Washington Redskins: Why Not?

Tom NataliCorrespondent ISeptember 22, 2011

LANDOVER, MD - SEPTEMBER 18: Quarterback  Rex Grossman #8 of the Washington Redskins and  Byron Westbrook #34 celebrate during the closing moments of the Redskins 22-21 win over the Arizona Cardinals  during the second half at FedExField on September 18, 2011 in Landover, Maryland. (Photo by Rob Carr/Getty Images)
Rob Carr/Getty Images

Washington Redskins: Why Not?


Why not us? Why not the Washington Redskins? Why not the laughing stock of the NFL over the past decade?  Why not the gloriously underachieved quarterback Rex Grossman? Why not the head coach whose Super Bowls victories have been majorly credited to John Elway?


Before you read any further, don’t have this response: “Oh typical Redskins fan, they win two consecutive games and they think this is the second coming of the glory days.” This is not another bias fan-friendly column that is casting my Pro Bowl vote for Rex Grossman and I have not already purchased a number 25 Tim Hightower jersey. Have I been incredibly surprised with the start of the season? Yes. Do I feel safe saying that this team is a playoff contender? No, not yet.


For those that don’t know me, I am an extreme pessimist. I am a glass half-empty guy who has repeatedly been heartbroken by my beloved Redskins and other DC teams for that matter. I will admit, after the long touchdown reception by Larry Fitzgerald, I immediately proclaimed that the game is over. While that it is an unrealistic prediction with more than 11 minutes of the fourth quarter left, can you blame me? Nine times out of 10 that type of game would have resulted in a Redskins loss in previous regimes.


LANDOVER, MD - SEPTEMBER 18: Wide receiver Santana Moss #89 of the Washington Redskins pulls in a pass over corner back Richard Marshall #31 of the Arizona Cardinals in the first quarter at FedExField on September 18, 2011 in Landover, Maryland. (Photo by
Patrick Smith/Getty Images

Steve Spurrier would have all of his receivers run go routes without any protection and Rex Grossman would have fumbled after another vicious sack. (Poor Patrick Ramsey) Joe Gibbs would have kicked a field goal on fourth and three instead of going for it and with the production of Shaun Suisham, who knows if the kick would have gone in. As for Jim Zorn, a middle linebacker in pee wee football would be able to read his atrocious offensive game plan.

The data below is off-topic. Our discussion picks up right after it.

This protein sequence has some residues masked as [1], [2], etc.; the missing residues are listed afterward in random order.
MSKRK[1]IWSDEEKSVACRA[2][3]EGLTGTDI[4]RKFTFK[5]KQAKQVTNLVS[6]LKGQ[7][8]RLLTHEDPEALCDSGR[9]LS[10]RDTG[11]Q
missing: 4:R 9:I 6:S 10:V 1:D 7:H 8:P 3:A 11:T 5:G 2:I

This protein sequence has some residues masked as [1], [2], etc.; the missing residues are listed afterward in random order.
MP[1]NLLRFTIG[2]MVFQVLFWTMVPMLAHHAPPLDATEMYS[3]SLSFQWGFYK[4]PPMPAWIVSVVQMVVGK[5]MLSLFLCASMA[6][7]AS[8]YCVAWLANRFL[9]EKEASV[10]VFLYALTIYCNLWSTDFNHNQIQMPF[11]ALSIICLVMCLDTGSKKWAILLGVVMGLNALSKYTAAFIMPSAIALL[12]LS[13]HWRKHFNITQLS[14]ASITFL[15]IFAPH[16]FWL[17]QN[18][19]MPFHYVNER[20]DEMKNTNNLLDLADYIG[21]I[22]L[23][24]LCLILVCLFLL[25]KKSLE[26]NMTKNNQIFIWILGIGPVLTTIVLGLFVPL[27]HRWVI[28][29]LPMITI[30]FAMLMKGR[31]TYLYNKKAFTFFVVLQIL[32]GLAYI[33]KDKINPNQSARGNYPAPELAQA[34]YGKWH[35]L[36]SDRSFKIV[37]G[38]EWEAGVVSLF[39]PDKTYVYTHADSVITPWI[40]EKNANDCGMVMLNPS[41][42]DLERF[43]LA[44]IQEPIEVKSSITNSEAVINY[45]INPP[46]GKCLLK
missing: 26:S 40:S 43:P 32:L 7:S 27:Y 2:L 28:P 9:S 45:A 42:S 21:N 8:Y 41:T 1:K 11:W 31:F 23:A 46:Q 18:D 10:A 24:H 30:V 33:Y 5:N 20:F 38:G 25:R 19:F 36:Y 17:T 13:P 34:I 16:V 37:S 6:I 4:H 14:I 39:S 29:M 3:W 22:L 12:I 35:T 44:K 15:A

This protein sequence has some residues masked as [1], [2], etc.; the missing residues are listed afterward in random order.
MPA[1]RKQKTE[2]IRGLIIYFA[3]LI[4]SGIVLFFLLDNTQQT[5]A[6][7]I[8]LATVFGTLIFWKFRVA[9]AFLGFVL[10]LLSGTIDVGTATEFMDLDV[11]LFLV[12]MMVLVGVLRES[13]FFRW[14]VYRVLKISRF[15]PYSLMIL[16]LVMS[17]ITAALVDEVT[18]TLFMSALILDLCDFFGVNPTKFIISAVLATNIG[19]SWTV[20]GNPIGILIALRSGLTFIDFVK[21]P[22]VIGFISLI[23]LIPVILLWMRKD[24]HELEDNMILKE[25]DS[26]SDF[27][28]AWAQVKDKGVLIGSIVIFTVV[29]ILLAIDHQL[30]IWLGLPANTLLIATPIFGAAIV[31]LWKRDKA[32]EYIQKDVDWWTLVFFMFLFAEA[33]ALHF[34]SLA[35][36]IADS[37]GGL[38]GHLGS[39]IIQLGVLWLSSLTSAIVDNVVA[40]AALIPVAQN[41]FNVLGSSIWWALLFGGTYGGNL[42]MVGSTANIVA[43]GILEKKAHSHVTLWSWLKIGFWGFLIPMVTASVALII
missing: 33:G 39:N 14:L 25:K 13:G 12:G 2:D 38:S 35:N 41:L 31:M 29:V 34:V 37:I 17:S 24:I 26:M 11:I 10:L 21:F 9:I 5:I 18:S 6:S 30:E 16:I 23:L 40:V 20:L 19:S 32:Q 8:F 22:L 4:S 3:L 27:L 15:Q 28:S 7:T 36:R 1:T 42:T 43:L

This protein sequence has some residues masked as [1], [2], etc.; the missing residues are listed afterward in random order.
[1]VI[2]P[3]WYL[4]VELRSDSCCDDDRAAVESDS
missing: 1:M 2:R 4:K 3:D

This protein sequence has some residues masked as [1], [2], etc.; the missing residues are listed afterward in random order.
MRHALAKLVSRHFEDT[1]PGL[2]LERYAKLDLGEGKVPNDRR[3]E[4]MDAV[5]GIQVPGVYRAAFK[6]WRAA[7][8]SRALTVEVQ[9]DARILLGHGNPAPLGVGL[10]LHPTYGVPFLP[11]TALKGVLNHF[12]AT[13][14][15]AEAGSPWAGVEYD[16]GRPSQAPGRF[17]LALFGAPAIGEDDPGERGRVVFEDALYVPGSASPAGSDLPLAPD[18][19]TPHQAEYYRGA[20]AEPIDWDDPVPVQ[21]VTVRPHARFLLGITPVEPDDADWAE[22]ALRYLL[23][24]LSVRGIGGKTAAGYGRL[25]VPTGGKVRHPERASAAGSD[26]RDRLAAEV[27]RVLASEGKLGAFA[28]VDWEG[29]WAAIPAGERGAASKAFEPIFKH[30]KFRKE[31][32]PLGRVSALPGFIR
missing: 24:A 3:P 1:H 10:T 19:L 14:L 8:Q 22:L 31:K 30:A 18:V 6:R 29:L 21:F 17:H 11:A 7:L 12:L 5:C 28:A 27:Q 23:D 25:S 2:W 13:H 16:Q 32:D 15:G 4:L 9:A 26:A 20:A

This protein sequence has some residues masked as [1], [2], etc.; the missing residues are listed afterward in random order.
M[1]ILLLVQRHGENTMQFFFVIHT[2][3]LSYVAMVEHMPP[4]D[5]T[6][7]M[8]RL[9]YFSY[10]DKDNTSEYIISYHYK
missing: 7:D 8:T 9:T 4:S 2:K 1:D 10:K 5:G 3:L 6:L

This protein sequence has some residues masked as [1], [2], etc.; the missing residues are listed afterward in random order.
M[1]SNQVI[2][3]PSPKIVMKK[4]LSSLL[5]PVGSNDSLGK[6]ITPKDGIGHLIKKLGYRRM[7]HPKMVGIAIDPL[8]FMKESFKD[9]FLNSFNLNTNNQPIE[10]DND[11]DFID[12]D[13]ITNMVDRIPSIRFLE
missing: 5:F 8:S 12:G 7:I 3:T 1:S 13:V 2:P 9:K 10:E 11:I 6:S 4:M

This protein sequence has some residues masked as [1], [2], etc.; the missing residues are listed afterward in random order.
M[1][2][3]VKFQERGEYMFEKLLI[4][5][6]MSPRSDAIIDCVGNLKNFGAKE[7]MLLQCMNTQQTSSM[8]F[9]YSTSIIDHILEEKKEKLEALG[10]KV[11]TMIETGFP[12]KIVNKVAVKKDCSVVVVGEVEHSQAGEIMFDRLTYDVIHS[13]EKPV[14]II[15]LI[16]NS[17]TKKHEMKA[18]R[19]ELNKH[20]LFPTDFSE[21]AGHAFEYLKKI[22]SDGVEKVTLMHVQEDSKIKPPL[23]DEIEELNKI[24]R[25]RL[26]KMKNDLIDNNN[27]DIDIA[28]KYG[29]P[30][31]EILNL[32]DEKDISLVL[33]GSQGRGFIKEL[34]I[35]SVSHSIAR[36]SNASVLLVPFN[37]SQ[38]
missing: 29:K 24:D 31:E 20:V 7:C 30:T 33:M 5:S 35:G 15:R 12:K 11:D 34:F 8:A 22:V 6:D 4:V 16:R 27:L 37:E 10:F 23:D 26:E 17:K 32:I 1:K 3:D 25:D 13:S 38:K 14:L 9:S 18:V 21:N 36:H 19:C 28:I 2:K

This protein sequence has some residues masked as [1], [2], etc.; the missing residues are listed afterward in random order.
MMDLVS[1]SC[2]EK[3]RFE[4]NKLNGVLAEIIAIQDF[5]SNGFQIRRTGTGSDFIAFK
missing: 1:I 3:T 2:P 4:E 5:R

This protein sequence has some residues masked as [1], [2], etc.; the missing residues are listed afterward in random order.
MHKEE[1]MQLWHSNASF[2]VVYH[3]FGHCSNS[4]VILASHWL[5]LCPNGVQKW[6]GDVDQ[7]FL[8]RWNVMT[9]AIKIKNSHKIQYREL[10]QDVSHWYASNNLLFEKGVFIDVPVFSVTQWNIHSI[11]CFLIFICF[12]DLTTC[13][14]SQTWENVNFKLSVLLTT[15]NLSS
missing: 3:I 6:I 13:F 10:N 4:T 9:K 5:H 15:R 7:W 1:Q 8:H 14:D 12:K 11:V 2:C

We have seen this before. There are many games in which the Skins dominate in every aspect of the contest other than the score. We have witnessed missed field goals, careless turnovers and poor refereeing, which ends in another tragic loss; leaving players, members of the media and fans in complete disarray.


The Redskins will continue their improbable start as they face the injury depleted Dallas Cowboys on Monday Night Football. If they pull off another win and start the season at 3-0, I can guarantee you that the Redskins bandwagon will start to fill up.


While it is vastly premature to predict the overall outcome of this year’s team, and we have certainly been teased before, there seems to be something different about this organization. The two longest tenured Redskins, Mike Sellers and Chris Cooley, appear to not have the same prominent role they once held for years, yet there is no complaining or confrontation. Instead of taking Monday off after a victory against the Giants, the players elected to go to Redskin Park that day and review the film. 

ARLINGTON, TX - DECEMBER 19:  Tight end Chris Cooley #47 of the Washington Redskins dives on a two point conversion against Barry Church #42 of the Dallas Cowboys at Cowboys Stadium on December 19, 2010 in Arlington, Texas.  (Photo by Ronald Martinez/Gett
Ronald Martinez/Getty Images


There is a level of dedication, high-character and cohesion that Mike Shanahan has bought his players into. After throwing two costly interceptions, a blocked field goal and a wind-sucking touchdown by Larry Fitzgerald, all would have made previous Redskin campaigns crumble. Nonetheless, they continued to show the fight that only winning teams represent.


What separates a winning team from a losing team is that good teams find ways to win despite all obstacles thrown at them throughout a season. Last year’s champion, the Green Bay Packers, had some of the biggest injury hurdles in the entire league, yet they came out on top. Are the Redskins a winning team? It is way too early to distinguish, but positive strides have definitely been made.


A close of friend mine and I were speaking about Monday’s upcoming game at Dallas and how it appears that the Cowboys will limp into the game with injuries at numerous positions, which will be in the Redskins favor. My friend later claimed “How are we getting lucky like this?” “It doesn’t feel right.” I’ll tell you why: because everyone that associates themselves with the Washington Redskins deserves it.  The players are due, the coaches and other members of the organization (yes, even you Daniel Snyder) and the fans are owed. It has been almost 20 years since the Redskins were last relevant and it’s about damn time for a change.


The beauty of sport is that it’s an escape.  It is an entertaining event that people of all ages, races and backgrounds can enjoy. I think many Redskins fans have forgotten that component (myself included). So why not Washington Redskins? Why not show yourselves and show your fans what the key element of sports is? If so, we’ll be there every step of the way.